(b. ca. 1450, Cortona, d. 1523, Cortona)
The Elect Being Called to Paradise and The Damned Being Plunged into Hell1499-1502
Chapel of San Brizio, Duomo, Orvieto
The picture shows the frescoes on the altar wall of the chapel: The Elect Being Called to Paradise (left) and The Damned Being Plunged into Hell (right). In the window embrasures are angels and Sts Brizio and Constantius, while in the tondi of the side window embrasures, the archangel Michael and a demon (left) and the archangel Raphael with Tobias (right).
There is no doubt that Luca's portrayal of the Elect is far less convincing than his fresco of the Damned. Despite his extremely accurate studies of the human body, his depiction of Paradise is no more than a conventional catalogue of good sentiments and the overall effect is one of unmitigated dullness. The same is true of the pair of frescoes depicting the Elect being called to Paradise and the Damned being plunged into Hell.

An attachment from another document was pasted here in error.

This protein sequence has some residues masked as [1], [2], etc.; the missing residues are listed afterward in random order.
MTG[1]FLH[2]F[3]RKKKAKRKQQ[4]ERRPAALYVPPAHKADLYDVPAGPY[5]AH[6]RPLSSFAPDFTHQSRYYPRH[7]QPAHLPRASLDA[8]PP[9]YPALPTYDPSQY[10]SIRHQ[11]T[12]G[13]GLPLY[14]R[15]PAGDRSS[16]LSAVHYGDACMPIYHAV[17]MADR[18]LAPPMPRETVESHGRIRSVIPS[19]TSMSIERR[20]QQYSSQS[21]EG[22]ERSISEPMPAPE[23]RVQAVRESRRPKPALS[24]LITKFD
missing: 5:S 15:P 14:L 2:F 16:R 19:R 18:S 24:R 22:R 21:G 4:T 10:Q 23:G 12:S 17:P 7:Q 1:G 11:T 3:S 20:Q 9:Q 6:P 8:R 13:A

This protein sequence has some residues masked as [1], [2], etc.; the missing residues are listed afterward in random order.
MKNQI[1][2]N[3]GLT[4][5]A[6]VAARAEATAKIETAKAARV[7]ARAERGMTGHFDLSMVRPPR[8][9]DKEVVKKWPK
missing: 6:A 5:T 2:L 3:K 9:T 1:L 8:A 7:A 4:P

Although each covers a half wall interrupted by an arch, the scene of the blessed being summoned to heaven is unimaginative and common-place, with its pretty musician angels and chocolate-box portrayals of the Elect. Whereas the scene of the Damned is constructed around the visionary, almost surrealistic, idea of these crowds of naked figures jostling for space along the banks of the Acheron, and the splendid group in the foreground of the devil whipping a terrified, screaming sinner (reminiscent of a Pollaiolo figure). Michelangelo was clearly fascinated by this powerful scene of cruelty and did a drawing of it.